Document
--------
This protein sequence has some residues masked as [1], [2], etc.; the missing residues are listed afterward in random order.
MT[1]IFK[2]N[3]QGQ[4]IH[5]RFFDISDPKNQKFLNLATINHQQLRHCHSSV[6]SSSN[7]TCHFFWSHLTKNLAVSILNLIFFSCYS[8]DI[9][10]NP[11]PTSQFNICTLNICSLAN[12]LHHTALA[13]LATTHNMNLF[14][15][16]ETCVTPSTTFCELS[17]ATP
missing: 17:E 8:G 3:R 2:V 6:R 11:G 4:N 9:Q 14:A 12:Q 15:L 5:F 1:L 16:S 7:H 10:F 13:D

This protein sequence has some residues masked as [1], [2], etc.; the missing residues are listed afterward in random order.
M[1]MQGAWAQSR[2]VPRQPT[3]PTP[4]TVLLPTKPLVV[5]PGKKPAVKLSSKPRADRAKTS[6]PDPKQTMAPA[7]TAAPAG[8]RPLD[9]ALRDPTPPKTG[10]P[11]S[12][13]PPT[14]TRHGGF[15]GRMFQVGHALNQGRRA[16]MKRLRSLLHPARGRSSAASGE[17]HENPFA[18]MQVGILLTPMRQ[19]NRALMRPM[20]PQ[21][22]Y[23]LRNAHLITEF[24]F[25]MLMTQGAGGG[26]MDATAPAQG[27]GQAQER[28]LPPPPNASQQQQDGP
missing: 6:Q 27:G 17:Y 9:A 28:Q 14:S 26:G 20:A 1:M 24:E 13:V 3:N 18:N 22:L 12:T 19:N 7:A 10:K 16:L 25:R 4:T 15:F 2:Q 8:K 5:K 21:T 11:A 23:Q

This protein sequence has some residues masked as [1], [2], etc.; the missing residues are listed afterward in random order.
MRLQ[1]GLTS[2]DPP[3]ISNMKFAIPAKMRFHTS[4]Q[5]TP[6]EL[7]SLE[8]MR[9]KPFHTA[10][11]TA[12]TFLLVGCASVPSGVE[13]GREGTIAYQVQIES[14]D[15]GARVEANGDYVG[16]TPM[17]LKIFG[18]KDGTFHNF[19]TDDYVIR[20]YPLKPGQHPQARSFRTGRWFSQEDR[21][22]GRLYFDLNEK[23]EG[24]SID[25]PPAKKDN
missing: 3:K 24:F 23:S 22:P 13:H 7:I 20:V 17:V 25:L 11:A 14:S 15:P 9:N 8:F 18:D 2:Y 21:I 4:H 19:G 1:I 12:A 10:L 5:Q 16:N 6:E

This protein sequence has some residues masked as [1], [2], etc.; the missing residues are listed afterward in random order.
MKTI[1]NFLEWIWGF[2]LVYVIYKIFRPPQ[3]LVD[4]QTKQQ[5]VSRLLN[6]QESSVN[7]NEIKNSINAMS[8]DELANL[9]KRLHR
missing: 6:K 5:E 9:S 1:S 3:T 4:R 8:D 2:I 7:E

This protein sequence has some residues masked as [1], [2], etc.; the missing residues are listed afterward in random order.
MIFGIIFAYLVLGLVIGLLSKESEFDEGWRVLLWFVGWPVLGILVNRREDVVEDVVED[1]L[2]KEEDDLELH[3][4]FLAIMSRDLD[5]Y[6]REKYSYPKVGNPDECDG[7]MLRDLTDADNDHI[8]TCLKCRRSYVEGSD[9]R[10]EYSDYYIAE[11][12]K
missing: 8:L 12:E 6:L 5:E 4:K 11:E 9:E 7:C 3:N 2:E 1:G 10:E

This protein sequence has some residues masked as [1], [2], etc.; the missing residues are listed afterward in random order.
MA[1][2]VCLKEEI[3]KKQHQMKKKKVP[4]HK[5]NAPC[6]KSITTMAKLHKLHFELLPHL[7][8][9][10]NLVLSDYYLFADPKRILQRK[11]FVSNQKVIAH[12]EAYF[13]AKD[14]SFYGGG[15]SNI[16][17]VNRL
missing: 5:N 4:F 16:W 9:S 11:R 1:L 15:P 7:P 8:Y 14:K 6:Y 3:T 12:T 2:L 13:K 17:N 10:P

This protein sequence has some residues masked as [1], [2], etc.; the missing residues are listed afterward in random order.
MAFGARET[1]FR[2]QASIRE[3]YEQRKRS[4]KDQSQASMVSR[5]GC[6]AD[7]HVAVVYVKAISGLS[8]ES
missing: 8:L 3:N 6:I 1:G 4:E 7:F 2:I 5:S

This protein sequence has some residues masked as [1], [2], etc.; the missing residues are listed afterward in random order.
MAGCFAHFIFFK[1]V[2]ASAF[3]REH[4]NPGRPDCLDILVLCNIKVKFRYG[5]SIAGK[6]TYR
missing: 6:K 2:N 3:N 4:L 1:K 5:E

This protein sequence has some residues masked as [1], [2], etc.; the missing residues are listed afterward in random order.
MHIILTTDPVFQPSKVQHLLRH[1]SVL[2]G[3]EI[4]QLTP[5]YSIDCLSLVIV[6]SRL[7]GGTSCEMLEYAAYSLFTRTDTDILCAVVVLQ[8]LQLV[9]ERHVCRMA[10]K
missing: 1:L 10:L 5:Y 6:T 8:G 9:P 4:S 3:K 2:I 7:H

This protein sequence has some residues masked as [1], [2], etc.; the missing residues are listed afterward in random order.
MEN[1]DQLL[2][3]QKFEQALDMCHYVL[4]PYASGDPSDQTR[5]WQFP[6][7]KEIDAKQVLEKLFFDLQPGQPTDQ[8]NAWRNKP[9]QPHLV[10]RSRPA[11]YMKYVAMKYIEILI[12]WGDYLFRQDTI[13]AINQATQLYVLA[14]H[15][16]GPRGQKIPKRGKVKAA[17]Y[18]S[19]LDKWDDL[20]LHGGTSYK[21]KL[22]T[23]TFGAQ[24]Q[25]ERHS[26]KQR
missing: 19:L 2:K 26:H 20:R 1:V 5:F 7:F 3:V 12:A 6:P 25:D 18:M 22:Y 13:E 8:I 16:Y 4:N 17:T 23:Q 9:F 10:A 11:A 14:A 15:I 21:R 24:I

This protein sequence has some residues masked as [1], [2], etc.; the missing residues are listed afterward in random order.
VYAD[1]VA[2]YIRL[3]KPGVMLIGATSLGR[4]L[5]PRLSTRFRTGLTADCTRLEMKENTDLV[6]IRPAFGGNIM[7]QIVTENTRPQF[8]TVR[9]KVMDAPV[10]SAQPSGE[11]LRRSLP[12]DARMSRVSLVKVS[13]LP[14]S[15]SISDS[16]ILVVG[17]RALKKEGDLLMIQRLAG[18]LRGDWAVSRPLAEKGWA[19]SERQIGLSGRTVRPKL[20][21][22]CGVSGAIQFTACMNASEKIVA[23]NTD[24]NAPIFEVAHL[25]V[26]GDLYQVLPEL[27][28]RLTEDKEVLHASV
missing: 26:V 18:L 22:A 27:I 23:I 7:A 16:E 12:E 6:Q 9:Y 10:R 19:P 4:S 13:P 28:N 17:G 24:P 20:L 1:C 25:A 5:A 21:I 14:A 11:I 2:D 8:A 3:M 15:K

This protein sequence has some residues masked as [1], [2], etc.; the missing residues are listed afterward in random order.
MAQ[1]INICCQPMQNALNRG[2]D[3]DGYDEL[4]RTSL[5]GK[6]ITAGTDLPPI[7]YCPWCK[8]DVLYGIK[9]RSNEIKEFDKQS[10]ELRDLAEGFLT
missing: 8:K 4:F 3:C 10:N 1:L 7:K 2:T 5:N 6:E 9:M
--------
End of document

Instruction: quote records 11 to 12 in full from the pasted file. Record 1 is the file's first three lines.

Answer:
This protein sequence has some residues masked as [1], [2], etc.; the missing residues are listed afterward in random order.
VYAD[1]VA[2]YIRL[3]KPGVMLIGATSLGR[4]L[5]PRLSTRFRTGLTADCTRLEMKENTDLV[6]IRPAFGGNIM[7]QIVTENTRPQF[8]TVR[9]KVMDAPV[10]SAQPSGE[11]LRRSLP[12]DARMSRVSLVKVS[13]LP[14]S[15]SISDS[16]ILVVG[17]RALKKEGDLLMIQRLAG[18]LRGDWAVSRPLAEKGWA[19]SERQIGLSGRTVRPKL[20][21][22]CGVSGAIQFTACMNASEKIVA[23]NTD[24]NAPIFEVAHL[25]V[26]GDLYQVLPEL[27][28]RLTEDKEVLHASV
missing: 26:V 18:L 22:A 27:I 23:I 7:A 16:E 12:E 6:Q 9:Y 10:R 19:P 4:S 13:P 28:N 17:G 24:P 20:L 1:C 25:A 5:A 21:I 14:A 11:I 2:D 8:A 3:M 15:K

This protein sequence has some residues masked as [1], [2], etc.; the missing residues are listed afterward in random order.
MAQ[1]INICCQPMQNALNRG[2]D[3]DGYDEL[4]RTSL[5]GK[6]ITAGTDLPPI[7]YCPWCK[8]DVLYGIK[9]RSNEIKEFDKQS[10]ELRDLAEGFLT
missing: 8:K 4:F 3:C 10:N 1:L 7:K 2:T 5:N 6:E 9:M